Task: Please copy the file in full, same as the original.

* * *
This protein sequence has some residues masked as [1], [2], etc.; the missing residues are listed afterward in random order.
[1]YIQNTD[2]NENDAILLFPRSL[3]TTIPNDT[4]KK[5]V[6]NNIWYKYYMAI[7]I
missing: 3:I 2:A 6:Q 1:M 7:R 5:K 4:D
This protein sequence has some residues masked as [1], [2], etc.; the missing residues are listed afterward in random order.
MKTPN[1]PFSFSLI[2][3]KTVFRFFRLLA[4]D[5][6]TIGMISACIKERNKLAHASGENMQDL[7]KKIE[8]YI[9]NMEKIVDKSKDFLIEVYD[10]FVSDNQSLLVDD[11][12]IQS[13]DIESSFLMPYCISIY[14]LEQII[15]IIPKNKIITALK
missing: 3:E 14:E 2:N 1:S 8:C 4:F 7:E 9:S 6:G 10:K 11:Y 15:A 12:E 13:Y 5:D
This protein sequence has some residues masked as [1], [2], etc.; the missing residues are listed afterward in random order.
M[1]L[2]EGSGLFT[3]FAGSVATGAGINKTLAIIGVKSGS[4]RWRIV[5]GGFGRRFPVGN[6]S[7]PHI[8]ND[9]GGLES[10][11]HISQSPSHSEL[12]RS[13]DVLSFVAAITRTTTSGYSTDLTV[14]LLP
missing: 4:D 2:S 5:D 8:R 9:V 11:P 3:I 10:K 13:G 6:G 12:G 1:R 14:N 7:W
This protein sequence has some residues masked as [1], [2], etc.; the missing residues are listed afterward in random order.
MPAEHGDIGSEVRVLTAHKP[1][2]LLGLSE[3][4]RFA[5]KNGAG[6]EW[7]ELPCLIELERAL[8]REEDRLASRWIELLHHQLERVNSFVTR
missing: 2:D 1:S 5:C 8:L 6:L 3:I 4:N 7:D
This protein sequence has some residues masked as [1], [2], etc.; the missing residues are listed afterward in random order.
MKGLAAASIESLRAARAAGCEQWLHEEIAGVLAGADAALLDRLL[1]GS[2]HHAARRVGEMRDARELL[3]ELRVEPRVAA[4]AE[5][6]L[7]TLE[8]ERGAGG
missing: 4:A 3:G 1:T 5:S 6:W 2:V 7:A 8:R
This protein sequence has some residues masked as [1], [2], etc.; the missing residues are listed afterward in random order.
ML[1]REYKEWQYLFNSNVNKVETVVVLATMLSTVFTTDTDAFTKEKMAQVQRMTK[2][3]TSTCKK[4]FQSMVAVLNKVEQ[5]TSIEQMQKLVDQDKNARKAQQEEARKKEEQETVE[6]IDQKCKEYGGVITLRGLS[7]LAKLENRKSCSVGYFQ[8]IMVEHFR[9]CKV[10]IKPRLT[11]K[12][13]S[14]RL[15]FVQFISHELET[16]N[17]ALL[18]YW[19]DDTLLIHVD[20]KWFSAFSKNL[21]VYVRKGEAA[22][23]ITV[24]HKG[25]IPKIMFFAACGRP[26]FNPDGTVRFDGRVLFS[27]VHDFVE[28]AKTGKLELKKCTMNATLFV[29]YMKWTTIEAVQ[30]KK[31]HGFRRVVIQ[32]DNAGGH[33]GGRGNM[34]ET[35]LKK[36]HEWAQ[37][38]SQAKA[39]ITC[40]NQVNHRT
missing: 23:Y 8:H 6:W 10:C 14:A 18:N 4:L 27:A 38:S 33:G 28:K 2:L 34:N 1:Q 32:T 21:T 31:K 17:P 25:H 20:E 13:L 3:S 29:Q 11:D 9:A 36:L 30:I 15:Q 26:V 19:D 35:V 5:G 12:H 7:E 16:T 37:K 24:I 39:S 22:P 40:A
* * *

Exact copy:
This protein sequence has some residues masked as [1], [2], etc.; the missing residues are listed afterward in random order.
[1]YIQNTD[2]NENDAILLFPRSL[3]TTIPNDT[4]KK[5]V[6]NNIWYKYYMAI[7]I
missing: 3:I 2:A 6:Q 1:M 7:R 5:K 4:D
This protein sequence has some residues masked as [1], [2], etc.; the missing residues are listed afterward in random order.
MKTPN[1]PFSFSLI[2][3]KTVFRFFRLLA[4]D[5][6]TIGMISACIKERNKLAHASGENMQDL[7]KKIE[8]YI[9]NMEKIVDKSKDFLIEVYD[10]FVSDNQSLLVDD[11][12]IQS[13]DIESSFLMPYCISIY[14]LEQII[15]IIPKNKIITALK
missing: 3:E 14:E 2:N 1:S 8:C 4:F 7:E 9:S 6:G 10:K 11:Y 15:A 12:E 13:Y 5:D
This protein sequence has some residues masked as [1], [2], etc.; the missing residues are listed afterward in random order.
M[1]L[2]EGSGLFT[3]FAGSVATGAGINKTLAIIGVKSGS[4]RWRIV[5]GGFGRRFPVGN[6]S[7]PHI[8]ND[9]GGLES[10][11]HISQSPSHSEL[12]RS[13]DVLSFVAAITRTTTSGYSTDLTV[14]LLP
missing: 4:D 2:S 5:D 8:R 9:V 11:P 3:I 10:K 13:G 6:G 12:G 1:R 14:N 7:W
This protein sequence has some residues masked as [1], [2], etc.; the missing residues are listed afterward in random order.
MPAEHGDIGSEVRVLTAHKP[1][2]LLGLSE[3][4]RFA[5]KNGAG[6]EW[7]ELPCLIELERAL[8]REEDRLASRWIELLHHQLERVNSFVTR
missing: 2:D 1:S 5:C 8:L 6:L 3:I 4:N 7:D
This protein sequence has some residues masked as [1], [2], etc.; the missing residues are listed afterward in random order.
MKGLAAASIESLRAARAAGCEQWLHEEIAGVLAGADAALLDRLL[1]GS[2]HHAARRVGEMRDARELL[3]ELRVEPRVAA[4]AE[5][6]L[7]TLE[8]ERGAGG
missing: 4:A 3:G 1:T 5:S 6:W 2:V 7:A 8:R
This protein sequence has some residues masked as [1], [2], etc.; the missing residues are listed afterward in random order.
ML[1]REYKEWQYLFNSNVNKVETVVVLATMLSTVFTTDTDAFTKEKMAQVQRMTK[2][3]TSTCKK[4]FQSMVAVLNKVEQ[5]TSIEQMQKLVDQDKNARKAQQEEARKKEEQETVE[6]IDQKCKEYGGVITLRGLS[7]LAKLENRKSCSVGYFQ[8]IMVEHFR[9]CKV[10]IKPRLT[11]K[12][13]S[14]RL[15]FVQFISHELET[16]N[17]ALL[18]YW[19]DDTLLIHVD[20]KWFSAFSKNL[21]VYVRKGEAA[22][23]ITV[24]HKG[25]IPKIMFFAACGRP[26]FNPDGTVRFDGRVLFS[27]VHDFVE[28]AKTGKLELKKCTMNATLFV[29]YMKWTTIEAVQ[30]KK[31]HGFRRVVIQ[32]DNAGGH[33]GGRGNM[34]ET[35]LKK[36]HEWAQ[37][38]SQAKA[39]ITC[40]NQVNHRT
missing: 23:Y 8:H 6:W 10:C 14:A 18:N 4:L 27:A 38:S 33:G 28:K 2:L 34:N 1:Q 32:T 21:T 31:K 17:P 25:H 20:E 13:L 3:S 29:Q 11:D 9:A 36:L 30:I 15:Q 26:V 19:D 35:V 5:G 12:H 7:E 16:T 37:K 24:I 39:S 22:P 40:A